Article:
Boston Red Sox fans are approaching the ten-year anniversary of a season they would rather bleach from their minds forever. A decade ago, their beloved Red Sox suffered one of the greatest late-season collapses by any team in the history of sports. In September, they threw away a sure playoff spot by losing 18 of their final 24 games. Things became so dire that they seriously considered renting Kansas City Royals pitcher Bruce Chen for one game, and only one game.
What happened to the 2011 Boston Red Sox?
Before the 2011 season, the Boston Red Sox looked like a lock to reach, if not outright win, the World Series. With major offseason acquisition Carl Crawford and one of the most fearsome pitching rotations in baseball, it was hard to find a single flaw in the roster, at least on paper. That January, one anonymous pundit proclaimed that the Red Sox would perform on the level of the famous 1927 New York Yankees.
Needless to say, that did not happen.
After a slow start, the Red Sox righted the ship and took the lead in the American League East. By the start of September, they held a 1.5 game lead over the Yankees. Over the next few weeks, however, their losses mounted, and the Tampa Bay Rays mounted a dramatic comeback for the AL wild card spot.
The team’s vaunted starting rotation fell apart down the stretch. John Lackey, Josh Beckett, and Jon Lester combined for a 2-7 record in the month of September. A startling post-mortem expose from the Boston Globe revealed that the three of them spent much of the season drinking beer in the clubhouse during games and neglecting their exercise regimen.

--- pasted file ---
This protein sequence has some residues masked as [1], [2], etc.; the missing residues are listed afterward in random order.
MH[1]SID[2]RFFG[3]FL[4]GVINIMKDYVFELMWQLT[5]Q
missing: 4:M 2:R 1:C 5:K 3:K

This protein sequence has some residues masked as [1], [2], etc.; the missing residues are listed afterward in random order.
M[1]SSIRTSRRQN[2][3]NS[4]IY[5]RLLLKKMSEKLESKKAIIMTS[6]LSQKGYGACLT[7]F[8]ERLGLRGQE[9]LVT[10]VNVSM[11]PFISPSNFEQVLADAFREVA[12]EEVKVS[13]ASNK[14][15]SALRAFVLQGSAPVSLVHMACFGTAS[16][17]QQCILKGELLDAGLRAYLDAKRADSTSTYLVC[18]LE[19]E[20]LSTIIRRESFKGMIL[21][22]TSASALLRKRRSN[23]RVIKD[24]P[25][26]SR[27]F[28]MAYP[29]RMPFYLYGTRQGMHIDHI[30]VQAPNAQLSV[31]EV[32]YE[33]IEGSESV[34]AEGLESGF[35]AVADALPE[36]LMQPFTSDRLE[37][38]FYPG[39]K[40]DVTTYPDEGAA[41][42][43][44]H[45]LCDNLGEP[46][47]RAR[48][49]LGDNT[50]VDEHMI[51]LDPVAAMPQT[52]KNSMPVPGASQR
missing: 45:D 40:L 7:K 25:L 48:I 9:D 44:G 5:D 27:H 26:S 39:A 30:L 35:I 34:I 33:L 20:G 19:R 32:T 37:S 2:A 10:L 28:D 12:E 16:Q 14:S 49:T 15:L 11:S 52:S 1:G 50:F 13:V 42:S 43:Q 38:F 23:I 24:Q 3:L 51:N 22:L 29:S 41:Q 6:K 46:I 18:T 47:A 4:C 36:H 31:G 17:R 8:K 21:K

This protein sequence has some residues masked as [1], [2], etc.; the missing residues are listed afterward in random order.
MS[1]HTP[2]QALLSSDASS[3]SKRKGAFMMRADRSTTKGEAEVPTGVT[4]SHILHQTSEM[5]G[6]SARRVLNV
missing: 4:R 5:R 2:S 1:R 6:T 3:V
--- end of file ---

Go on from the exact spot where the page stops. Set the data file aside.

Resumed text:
“It’s hard for a guy making $80,000 to tell a $15 million pitcher he needs to get off his butt and do some work,” one source told the Globe.
The Boston Red Sox call upon Bruce Chen for help
By the final game of the regular season, the Red Sox collapsed completely. The Rays forced a tie at the top of the AL wild card, with both teams sharing a record of 90-71. If both the Rays and Sox came out of their final game with the exact same result, they would have to play a one-game tiebreaker.
This left manager Terry Francona in a bind, as he had no healthy arms to pitch that tiebreaker. Jon Lester was pencilled in to start the season finale, so he was out of the question. Starting pitcher Clay Buchholz was out for the season. The only slightly feasible options were 45-year-old knuckleballer Tim Wakefield and unimpressive rookies Kyle Weiland and Andrew Miller.
The Red Sox front office had other ideas. With mere hours to go before the regular season finale, they engaged in serious discussions with the Kansas City Royals to obtain Bruce Chen.
Chen, a 13-year veteran, was the winningest pitcher that season for the mediocre Royals. He picked up a 12-8 record with a 3.77 ERA There would have been a catch, however. Since Chen was a “Type B free agent”, he would not have been eligible to play in the postseason if Boston had qualified.
Essentially, Boston were on their knees with a perennial bottom-feeding team begging for a last-minute pitcher for a game that might not even happen. This was the 2011 Red Sox. Somehow the “this is fine” comic comes to mind.
The 2011 Red Sox fail to sign Bruce Chen and it becomes moot
For whatever reason, talks fizzled out, and Bruce Chen would not come to the Red Sox after all. On the final day of the regular season, Bruce Chen took the mound at Target Field in Minneapolis, as a member of the Kansas City Royals.
As the baseball world focused on the four games that actually mattered that day, Chen pitched eight scoreless innings. It still wasn’t enough, as the Twins battered Chen’s reliever in the ninth for a meaningless 1-0 walk-off win.
The good news was, the Red Sox didn’t need to play a tie-breaker game after all. The bad news was, the Red Sox missed the playoffs completely. Mere minutes after they lost to the Orioles, Evan Longoria sent the Tampa Bay Rays to the postseason with a walk-off homer.
Statistics courtesy of Baseball-Reference.